The revolt of 1857 figures in a major way in the narratives of popular dalit histories and the life of Jhalkari Bai as well. It is in this context that an alternative account of the revolt emerges, distorting the mainstream upper caste narrative of Indian history. The Indian Rebellion of 1857 has been in many ways held as the first challenging revolt against the British Rule in India. Reinventing 1857 from a Dalit perspective is hailed as imperative. This is why Jhalkari Bai’s story is a momentous part of Dalit reality. Her story questions the blurred presentations and partial/prejudiced histories of social historians in the country.

The story of Jhalkari Bai as a Dalit Virangana tells us why looking at the representations of Dalit women in the history of 1857 is crucial. Her story defines political and social positioning of Dalits in India. The Dalit female icons engaged in radical armed struggles far outnumber Dalit men in 1857. The political and public memories invoked by her story have become the symbol of bravery of the Dalit community.

Various authors have written stories and poems on Jhalkari Bai. The kind of cultural invocations include comics, poems, plays, novels, biographies, nautankis, and even magazines and organisations in her name. To name just a few, there is the comic Jhalkari Bai; poems variously titled Virangana Jhalkari Bai Kavya, Jhansi ki Sherni: Virangana Jhalkari Bai ka Jeevan Charitra and Virangana Jhalkari Bai Mahakavya; plays and nautankis called Virangana Jhalkari Bai and Achhut Virangana Nautanki; novels and biographies like Virangana Jhalkari Bai and Achhut Virangana; and a magazine called Jhalkari Sandesh. Various Dalit magazines have published articles on her.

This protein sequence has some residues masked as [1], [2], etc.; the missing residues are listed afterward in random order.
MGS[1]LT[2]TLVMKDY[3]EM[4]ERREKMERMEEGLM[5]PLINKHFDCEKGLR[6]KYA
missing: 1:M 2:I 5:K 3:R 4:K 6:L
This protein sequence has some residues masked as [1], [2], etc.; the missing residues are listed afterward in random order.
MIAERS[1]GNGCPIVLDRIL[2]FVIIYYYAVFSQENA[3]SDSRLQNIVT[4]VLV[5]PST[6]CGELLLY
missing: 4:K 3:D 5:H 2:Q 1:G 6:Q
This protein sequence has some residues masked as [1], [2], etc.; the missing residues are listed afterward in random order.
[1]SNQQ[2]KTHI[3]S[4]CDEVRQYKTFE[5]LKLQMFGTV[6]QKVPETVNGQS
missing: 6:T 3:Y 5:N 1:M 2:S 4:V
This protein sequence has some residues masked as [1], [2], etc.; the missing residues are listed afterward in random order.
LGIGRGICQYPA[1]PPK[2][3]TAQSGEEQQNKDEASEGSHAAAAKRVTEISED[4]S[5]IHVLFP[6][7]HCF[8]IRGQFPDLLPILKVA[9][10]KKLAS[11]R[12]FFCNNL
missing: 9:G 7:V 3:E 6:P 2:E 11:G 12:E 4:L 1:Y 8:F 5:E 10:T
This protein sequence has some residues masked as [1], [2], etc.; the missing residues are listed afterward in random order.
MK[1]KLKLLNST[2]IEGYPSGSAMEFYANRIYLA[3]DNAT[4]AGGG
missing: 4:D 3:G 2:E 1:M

Jhalkari Bai, in the various narratives, is depicted as an immortal martyr of 1857, belonging to the Kori caste. In many of the narratives, she is depicted as an ideal woman who helps her husband in his traditional occupation of cloth weaving, and also sometimes accompanies him to the royal palace. She is stated to be brave since her childhood and further trained in archery, wrestling, horse-riding and shooting, after learning it from her husband. Jhalkari Bai’s body and face resembled to that of Lakshmibai. She became friends with Laxmibai and was entrusted with the charge of leading the women’s wing of the army, known as the Durga Dal. When the 1857 revolt started, the rulers were mostly interested in just saving their thrones and it was not a freedom struggle for them. It was Dalits who made it a freedom struggle. When the British surrounded the fort of Jhansi, Jhalkari Bai fought fiercely. It is because of her that Rani Lakshmibai escaped from the palace alive. Jhalkari Bai took on the guise of the Rani and fought the battle from Dantiya gate and Bhandari gate to Unnao gate.